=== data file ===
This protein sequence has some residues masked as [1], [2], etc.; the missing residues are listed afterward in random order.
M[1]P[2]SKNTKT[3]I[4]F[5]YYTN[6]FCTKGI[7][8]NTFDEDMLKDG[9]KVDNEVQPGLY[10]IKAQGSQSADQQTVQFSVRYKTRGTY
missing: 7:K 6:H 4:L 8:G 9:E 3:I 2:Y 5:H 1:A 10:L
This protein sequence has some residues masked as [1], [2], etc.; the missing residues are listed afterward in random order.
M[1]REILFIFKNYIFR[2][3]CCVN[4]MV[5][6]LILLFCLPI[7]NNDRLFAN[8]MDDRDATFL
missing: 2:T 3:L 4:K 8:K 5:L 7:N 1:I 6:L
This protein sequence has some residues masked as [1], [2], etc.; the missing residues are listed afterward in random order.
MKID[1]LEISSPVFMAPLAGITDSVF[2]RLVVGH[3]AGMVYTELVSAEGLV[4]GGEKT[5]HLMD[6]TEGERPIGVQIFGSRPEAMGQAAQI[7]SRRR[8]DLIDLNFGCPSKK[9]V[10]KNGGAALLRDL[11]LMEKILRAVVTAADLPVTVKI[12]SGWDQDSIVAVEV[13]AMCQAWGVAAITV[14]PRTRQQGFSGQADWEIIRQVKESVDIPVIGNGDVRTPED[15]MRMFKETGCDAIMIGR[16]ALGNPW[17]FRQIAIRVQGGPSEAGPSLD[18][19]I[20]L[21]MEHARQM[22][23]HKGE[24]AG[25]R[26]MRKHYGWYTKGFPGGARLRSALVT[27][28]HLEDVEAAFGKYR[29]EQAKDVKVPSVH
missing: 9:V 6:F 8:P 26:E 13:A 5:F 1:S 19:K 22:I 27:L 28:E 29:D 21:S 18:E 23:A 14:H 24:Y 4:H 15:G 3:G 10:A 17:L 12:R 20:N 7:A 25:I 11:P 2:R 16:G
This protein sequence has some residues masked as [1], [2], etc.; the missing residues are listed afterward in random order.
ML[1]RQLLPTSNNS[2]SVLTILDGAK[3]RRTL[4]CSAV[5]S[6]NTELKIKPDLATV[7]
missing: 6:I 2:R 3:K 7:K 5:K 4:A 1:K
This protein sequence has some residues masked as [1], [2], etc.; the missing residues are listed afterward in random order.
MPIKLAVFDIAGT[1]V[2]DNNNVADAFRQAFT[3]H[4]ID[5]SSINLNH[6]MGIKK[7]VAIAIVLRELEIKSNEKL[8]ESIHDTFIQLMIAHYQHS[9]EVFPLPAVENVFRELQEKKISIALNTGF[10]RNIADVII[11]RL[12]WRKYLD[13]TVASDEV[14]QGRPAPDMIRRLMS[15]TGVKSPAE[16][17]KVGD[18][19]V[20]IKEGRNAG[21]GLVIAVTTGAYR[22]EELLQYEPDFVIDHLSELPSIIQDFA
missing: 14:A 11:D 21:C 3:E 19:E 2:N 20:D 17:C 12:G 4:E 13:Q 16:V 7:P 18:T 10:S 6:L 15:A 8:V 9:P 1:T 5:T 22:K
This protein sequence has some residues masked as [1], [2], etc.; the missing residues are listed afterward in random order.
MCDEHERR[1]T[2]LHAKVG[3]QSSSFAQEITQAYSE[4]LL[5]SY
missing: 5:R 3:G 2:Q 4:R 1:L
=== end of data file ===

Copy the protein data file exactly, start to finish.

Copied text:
This protein sequence has some residues masked as [1], [2], etc.; the missing residues are listed afterward in random order.
M[1]P[2]SKNTKT[3]I[4]F[5]YYTN[6]FCTKGI[7][8]NTFDEDMLKDG[9]KVDNEVQPGLY[10]IKAQGSQSADQQTVQFSVRYKTRGTY
missing: 7:K 6:H 4:L 8:G 9:E 3:I 2:Y 5:H 1:A 10:L
This protein sequence has some residues masked as [1], [2], etc.; the missing residues are listed afterward in random order.
M[1]REILFIFKNYIFR[2][3]CCVN[4]MV[5][6]LILLFCLPI[7]NNDRLFAN[8]MDDRDATFL
missing: 2:T 3:L 4:K 8:K 5:L 7:N 1:I 6:L
This protein sequence has some residues masked as [1], [2], etc.; the missing residues are listed afterward in random order.
MKID[1]LEISSPVFMAPLAGITDSVF[2]RLVVGH[3]AGMVYTELVSAEGLV[4]GGEKT[5]HLMD[6]TEGERPIGVQIFGSRPEAMGQAAQI[7]SRRR[8]DLIDLNFGCPSKK[9]V[10]KNGGAALLRDL[11]LMEKILRAVVTAADLPVTVKI[12]SGWDQDSIVAVEV[13]AMCQAWGVAAITV[14]PRTRQQGFSGQADWEIIRQVKESVDIPVIGNGDVRTPED[15]MRMFKETGCDAIMIGR[16]ALGNPW[17]FRQIAIRVQGGPSEAGPSLD[18][19]I[20]L[21]MEHARQM[22][23]HKGE[24]AG[25]R[26]MRKHYGWYTKGFPGGARLRSALVT[27][28]HLEDVEAAFGKYR[29]EQAKDVKVPSVH
missing: 9:V 6:F 8:P 26:E 13:A 5:F 1:S 19:K 22:I 27:L 28:E 29:D 21:S 18:E 23:A 14:H 24:Y 4:H 15:G 3:G 10:A 17:L 12:R 20:N 7:A 25:I 11:P 2:R 16:G
This protein sequence has some residues masked as [1], [2], etc.; the missing residues are listed afterward in random order.
ML[1]RQLLPTSNNS[2]SVLTILDGAK[3]RRTL[4]CSAV[5]S[6]NTELKIKPDLATV[7]
missing: 6:I 2:R 3:K 7:K 5:K 4:A 1:K
This protein sequence has some residues masked as [1], [2], etc.; the missing residues are listed afterward in random order.
MPIKLAVFDIAGT[1]V[2]DNNNVADAFRQAFT[3]H[4]ID[5]SSINLNH[6]MGIKK[7]VAIAIVLRELEIKSNEKL[8]ESIHDTFIQLMIAHYQHS[9]EVFPLPAVENVFRELQEKKISIALNTGF[10]RNIADVII[11]RL[12]WRKYLD[13]TVASDEV[14]QGRPAPDMIRRLMS[15]TGVKSPAE[16][17]KVGD[18][19]V[20]IKEGRNAG[21]GLVIAVTTGAYR[22]EELLQYEPDFVIDHLSELPSIIQDFA
missing: 14:A 11:D 21:C 3:E 19:E 2:N 20:D 17:C 12:G 4:E 13:Q 16:V 7:P 18:T 10:S 6:L 15:A 8:V 9:P 1:T 5:T 22:K
This protein sequence has some residues masked as [1], [2], etc.; the missing residues are listed afterward in random order.
MCDEHERR[1]T[2]LHAKVG[3]QSSSFAQEITQAYSE[4]LL[5]SY
missing: 5:R 3:G 2:Q 4:R 1:L